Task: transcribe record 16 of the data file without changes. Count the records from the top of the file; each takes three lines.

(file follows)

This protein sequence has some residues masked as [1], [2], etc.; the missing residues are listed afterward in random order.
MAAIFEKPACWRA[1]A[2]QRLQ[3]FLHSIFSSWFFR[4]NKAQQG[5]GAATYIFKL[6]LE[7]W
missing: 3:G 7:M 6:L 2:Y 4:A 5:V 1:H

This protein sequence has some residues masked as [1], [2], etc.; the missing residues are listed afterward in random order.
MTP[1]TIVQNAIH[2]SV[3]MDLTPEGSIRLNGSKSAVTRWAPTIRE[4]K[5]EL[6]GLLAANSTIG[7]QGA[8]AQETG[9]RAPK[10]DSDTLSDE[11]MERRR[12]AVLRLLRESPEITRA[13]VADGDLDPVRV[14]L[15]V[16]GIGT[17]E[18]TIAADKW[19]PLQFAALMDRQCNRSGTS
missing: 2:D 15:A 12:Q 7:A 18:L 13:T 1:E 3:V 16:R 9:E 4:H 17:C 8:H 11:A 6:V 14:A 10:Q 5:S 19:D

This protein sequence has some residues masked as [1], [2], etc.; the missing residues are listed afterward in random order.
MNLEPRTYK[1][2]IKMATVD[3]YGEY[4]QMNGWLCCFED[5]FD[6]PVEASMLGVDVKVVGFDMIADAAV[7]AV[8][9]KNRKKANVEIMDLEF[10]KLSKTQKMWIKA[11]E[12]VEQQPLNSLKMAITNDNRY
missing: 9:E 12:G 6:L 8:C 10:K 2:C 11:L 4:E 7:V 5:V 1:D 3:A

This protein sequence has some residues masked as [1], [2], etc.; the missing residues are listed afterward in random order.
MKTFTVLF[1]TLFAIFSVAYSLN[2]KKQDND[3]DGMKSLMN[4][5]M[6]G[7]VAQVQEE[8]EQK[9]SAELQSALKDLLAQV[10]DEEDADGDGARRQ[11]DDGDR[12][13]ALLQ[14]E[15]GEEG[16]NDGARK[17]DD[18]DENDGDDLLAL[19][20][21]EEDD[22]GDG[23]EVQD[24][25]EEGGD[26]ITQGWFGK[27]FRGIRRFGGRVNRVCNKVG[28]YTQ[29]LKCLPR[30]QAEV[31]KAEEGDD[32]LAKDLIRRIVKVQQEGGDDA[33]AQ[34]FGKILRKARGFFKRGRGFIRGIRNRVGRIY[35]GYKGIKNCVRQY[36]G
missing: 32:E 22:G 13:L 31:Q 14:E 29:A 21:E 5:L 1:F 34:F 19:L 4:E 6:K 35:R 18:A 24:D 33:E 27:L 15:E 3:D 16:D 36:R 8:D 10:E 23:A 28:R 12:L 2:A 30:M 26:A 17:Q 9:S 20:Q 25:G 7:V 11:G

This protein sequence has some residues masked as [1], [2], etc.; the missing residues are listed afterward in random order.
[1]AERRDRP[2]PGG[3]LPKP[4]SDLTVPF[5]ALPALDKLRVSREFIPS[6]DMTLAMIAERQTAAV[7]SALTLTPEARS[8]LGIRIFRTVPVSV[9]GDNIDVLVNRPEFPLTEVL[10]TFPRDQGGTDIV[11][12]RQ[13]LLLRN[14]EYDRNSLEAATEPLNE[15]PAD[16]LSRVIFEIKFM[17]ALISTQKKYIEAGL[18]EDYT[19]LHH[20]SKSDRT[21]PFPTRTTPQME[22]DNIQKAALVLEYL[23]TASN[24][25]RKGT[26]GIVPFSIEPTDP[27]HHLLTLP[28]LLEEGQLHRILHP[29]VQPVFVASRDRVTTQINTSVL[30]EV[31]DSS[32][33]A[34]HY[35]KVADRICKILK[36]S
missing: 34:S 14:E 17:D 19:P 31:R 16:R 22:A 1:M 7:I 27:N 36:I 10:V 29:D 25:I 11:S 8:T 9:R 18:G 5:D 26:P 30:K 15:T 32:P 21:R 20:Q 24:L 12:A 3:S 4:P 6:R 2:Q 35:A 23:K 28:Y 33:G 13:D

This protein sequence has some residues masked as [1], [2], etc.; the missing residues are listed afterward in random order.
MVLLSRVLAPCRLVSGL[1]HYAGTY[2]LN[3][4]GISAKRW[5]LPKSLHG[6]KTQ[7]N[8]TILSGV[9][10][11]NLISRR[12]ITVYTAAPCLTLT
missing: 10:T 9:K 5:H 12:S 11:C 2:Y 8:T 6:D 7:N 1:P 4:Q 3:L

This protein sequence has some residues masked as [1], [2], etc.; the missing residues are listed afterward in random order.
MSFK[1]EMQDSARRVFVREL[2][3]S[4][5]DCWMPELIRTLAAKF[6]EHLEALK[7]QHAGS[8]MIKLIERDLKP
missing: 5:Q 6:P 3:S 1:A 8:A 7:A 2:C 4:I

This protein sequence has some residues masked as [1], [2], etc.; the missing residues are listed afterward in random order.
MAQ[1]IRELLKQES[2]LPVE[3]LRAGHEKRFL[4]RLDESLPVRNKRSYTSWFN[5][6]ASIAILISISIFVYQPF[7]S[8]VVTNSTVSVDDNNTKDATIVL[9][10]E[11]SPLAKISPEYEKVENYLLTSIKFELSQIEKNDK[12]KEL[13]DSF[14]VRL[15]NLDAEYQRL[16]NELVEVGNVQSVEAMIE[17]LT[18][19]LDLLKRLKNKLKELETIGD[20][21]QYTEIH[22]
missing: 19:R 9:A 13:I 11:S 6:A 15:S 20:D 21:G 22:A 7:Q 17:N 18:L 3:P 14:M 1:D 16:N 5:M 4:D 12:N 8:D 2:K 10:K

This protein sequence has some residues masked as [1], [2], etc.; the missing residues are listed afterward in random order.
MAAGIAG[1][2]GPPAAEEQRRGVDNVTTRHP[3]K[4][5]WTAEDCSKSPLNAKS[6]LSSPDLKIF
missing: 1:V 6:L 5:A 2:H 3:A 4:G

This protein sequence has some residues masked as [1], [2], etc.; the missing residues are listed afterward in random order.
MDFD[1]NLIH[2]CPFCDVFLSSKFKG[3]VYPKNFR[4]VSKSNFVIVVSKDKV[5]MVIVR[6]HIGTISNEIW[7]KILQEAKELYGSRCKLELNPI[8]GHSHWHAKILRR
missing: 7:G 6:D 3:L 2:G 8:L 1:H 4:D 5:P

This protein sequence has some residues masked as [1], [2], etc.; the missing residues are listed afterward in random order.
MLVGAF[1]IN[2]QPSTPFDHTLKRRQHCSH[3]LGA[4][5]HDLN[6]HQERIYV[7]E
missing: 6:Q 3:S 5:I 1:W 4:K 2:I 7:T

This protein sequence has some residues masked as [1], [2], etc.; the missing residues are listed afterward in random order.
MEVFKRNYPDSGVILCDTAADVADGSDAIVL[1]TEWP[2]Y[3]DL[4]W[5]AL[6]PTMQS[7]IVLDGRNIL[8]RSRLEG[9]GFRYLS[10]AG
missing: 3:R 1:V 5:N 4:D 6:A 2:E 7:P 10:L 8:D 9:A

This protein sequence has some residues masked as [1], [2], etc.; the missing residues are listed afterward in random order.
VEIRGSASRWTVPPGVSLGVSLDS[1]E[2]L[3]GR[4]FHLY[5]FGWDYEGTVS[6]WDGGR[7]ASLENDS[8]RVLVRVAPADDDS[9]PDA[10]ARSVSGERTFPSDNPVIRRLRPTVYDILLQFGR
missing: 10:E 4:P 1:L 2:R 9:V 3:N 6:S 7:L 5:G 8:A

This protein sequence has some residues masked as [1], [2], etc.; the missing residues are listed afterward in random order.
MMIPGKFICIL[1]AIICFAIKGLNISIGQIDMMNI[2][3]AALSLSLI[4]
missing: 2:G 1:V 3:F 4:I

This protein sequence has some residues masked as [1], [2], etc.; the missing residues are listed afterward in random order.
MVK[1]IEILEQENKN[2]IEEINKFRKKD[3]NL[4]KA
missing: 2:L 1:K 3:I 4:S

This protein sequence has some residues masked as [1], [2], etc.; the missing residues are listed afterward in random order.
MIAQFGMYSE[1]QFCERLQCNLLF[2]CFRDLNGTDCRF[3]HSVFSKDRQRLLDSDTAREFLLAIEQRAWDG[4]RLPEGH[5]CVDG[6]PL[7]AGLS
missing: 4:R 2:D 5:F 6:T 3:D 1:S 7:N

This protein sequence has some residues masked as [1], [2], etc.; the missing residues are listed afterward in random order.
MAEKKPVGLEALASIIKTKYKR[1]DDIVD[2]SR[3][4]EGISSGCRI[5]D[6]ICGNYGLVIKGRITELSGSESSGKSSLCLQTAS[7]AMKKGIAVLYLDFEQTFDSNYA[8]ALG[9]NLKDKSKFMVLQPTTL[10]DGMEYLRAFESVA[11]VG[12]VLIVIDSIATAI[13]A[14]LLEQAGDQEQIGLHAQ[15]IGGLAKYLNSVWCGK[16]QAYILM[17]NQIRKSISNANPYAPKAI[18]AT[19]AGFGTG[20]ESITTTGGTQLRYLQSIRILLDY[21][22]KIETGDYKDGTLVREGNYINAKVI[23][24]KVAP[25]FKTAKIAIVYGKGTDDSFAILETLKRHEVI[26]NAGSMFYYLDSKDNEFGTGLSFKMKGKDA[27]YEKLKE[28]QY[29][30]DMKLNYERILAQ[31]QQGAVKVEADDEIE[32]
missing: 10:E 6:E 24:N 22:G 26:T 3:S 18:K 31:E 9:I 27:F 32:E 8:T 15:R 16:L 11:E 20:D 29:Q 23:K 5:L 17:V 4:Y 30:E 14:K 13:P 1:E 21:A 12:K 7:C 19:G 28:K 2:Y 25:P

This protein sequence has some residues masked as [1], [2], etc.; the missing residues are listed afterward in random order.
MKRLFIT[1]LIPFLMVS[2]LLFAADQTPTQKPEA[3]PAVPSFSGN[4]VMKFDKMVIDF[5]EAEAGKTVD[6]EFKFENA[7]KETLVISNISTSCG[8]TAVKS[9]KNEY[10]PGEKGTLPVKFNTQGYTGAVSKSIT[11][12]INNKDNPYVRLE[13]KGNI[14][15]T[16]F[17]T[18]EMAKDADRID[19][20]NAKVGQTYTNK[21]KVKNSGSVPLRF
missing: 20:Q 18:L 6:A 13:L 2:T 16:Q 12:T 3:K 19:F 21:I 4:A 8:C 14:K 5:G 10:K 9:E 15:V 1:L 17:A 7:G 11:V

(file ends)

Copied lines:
This protein sequence has some residues masked as [1], [2], etc.; the missing residues are listed afterward in random order.
MIAQFGMYSE[1]QFCERLQCNLLF[2]CFRDLNGTDCRF[3]HSVFSKDRQRLLDSDTAREFLLAIEQRAWDG[4]RLPEGH[5]CVDG[6]PL[7]AGLS
missing: 4:R 2:D 5:F 6:T 3:D 1:S 7:N